Sierra-Cascade Meadow Restoration

Increasing meadow carbon sequestration through restoration

New Project!

CalTrout is working to develop new strategies for restoring functional meadow systems to increase meadow carbon sequestration throughout the Sierra Nevada and southern Cascade region. We are currently coordinating a state-level technical group of experts to enhance and improve meadow restoration strategies and carbon sequestration measurement methodologies.

The State Water Action Plan identifies meadow restoration as an important water management strategy and recently committed $25 million to restore Delta wetlands and Sierra Nevada meadows as a strategy for building ecosystem resiliency in the face of climate change. Additionally, NFWF and partners, including CalTrout, released the Keystone Sierra Nevada Meadow Restoration Business Plan in 2010, which outlines statewide existing conditions, threats, and restoration objectives.

According to the plan, over-grazing in the late 1800s through the 1930s and road-building, mining, logging, urbanization and catastrophic wildlife over the last 150 years have resulted in widespread deterioration of meadows throughout the Sierra Nevada and southern Cascades. Of the more than 300,000 acres of meadow distributed across the 20 million acres of the Sierra Nevada, between 130,000 and 200,000 acres (40-60%) of meadows may be impacted by such degradation (NFWF Meadows Business Plan, 2010).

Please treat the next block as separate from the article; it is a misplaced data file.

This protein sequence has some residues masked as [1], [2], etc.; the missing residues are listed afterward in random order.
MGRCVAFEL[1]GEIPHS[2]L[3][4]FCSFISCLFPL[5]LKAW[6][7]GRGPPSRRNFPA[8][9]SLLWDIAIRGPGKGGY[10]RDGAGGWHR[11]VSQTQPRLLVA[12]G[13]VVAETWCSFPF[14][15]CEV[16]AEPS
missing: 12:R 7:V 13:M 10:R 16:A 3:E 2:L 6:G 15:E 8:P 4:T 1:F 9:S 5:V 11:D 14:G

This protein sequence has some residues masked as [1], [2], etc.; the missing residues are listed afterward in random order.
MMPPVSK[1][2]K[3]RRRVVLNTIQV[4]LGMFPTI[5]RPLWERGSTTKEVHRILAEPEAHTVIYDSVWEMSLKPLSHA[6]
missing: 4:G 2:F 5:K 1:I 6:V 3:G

Long-term Goal

Restore hydrologic functionality to meadow systems throughout the Sierra Nevada and southern Cascades as a way to increase meadow carbon sequestration rates, flow-reliability, groundwater recharge and storage, riparian cover and wetlands vegetation, and recovery of native fish populations. According to the NFWF Meadows Business Plan, meadows restoration in the Sierra Nevada could increase the amount of groundwater stored in and released from meadows by 50,000 to 500,000 acre feet annually.

What We Will Achieve in 2015-16

  • Develop new strategies for restoring functional meadow systems and increasing meadow carbon sequestration throughout the Sierra Nevada and southern Cascade region.
  • Coordinate a state-level technical group of experts to enhance and improve meadow restoration strategies and carbon sequestration measurement methodologies: Sierra Meadows Research and Restoration Partnership (SMRRP).
  • Apply new meadow restoration strategies in an effort to restore the Pine Creek Watershed and Eagle Lake trout populations.

Mount Shasta / Klamath Region News

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California Trout, Inc.

California Trout, Inc.